Take the 2-minute tour ×
Geographic Information Systems Stack Exchange is a question and answer site for cartographers, geographers and GIS professionals. It's 100% free, no registration required.

I have two point datasets in ArcGIS, both of which are given in WGS84 lat/lon co-ordinates and the points are spread across the whole world. I would like to find the nearest point in Dataset A to each point in Dataset B, and get the distance between them in kilometres.

This seems like a perfect use of the Near tool, but that gives me results in the co-ordinate system of the input points: that is, decimal degrees. I know I could re-project the data, but I gather (from this question) that it is difficult (if not impossible) to find a projection that will give accurate distances all over the world.

The answers to that question suggest using the Haversine formula to calculate distances using the latitude-longitude co-ordinates directly. Is there a way to do this and get a result in km using ArcGIS? If not, what is the best way to approach this?

share|improve this question
add comment

5 Answers

up vote 4 down vote accepted

Although this isn't an ArcGIS solution, your problem can be solved in R by exporting your points from Arc and using the spDists function from the sp package. The function finds the distances between a reference point(s) and a matrix of points, in kilometers if you set longlat=T.

Here's a quick and dirty example:

## Sim up two sets of 100 points, we'll call them set a and set b:
a <- SpatialPoints(coords = data.frame(x = rnorm(100, -87.5), y = rnorm(100, 30)), proj4string=CRS("+proj=longlat +datum=WGS84"))
b <- SpatialPoints(coords = data.frame(x = rnorm(100, -88.5), y = rnorm(100, 30.5)), proj4string=CRS("+proj=longlat +datum=WGS84"))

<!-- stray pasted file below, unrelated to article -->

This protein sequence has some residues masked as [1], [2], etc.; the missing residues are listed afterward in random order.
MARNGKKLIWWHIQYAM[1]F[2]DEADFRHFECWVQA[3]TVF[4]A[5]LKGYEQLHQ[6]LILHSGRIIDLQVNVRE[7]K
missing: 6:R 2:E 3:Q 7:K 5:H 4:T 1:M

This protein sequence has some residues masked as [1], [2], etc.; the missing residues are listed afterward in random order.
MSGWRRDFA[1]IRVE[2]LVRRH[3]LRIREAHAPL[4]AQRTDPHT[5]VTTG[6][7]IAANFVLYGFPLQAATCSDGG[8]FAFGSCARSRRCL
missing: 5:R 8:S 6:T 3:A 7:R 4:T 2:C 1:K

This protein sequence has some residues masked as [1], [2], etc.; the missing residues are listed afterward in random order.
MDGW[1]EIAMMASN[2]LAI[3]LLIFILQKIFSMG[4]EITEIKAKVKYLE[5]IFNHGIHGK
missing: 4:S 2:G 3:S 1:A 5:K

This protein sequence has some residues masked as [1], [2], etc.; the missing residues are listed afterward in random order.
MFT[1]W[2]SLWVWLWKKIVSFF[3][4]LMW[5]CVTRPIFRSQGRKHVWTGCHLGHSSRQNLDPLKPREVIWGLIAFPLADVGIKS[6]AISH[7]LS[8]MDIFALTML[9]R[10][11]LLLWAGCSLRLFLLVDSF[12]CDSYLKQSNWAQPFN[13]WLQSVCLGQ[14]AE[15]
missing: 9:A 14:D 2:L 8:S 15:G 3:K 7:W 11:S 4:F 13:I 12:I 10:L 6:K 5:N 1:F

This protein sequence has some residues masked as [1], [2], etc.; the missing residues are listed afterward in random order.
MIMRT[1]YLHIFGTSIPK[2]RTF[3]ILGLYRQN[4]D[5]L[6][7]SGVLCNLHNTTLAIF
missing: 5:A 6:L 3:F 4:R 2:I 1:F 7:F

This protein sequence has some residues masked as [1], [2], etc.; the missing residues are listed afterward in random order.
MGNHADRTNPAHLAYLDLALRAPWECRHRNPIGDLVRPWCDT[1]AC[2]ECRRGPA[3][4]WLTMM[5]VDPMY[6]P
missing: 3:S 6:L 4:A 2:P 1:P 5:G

## Find the distance from each point in a to each point in b, store
##    the results in a matrix.
results <- spDists(a, b, longlat=T)
share|improve this answer
Thanks - this seems like the most realistic solution. Looking at the docs it seems that I can only do this between a reference point and a set of other points, so I would have to do it in a loop to go through all of my points. Do you know of a more efficient way to do this in R? –  robintw Sep 14 '12 at 10:07
No looping needed, you can give the function two sets of points and it will return a matrix with distances between each combination of points. Edited answer to include example code. –  Sirenology Sep 17 '12 at 22:42
add comment

It's not an ArcGIS solution, but using a Round Earth data model in a spatial database would do the trick. Calculating earth distance in database supporting this would be pretty easy. I can suggest you two readings:



share|improve this answer
add comment

You need a distance calculation that works with Lat/Long. Vincenty is the one I would use (0.5mm accuracy). I have played with it before, and it is not too hard to use.

The code is a bit long, but it works. Given two points in WGS, it will return a distance in meters.

You can use this as a Python script in ArcGIS, or wrap it around another script that simply iterates over the two Point Shapefiles and builds a distance matrix for you. Or, it is probably easier to feed the results of GENERATE_NEAR_TABLE with finding the 2-3 nearest features (to avoid complications of earth's curvature).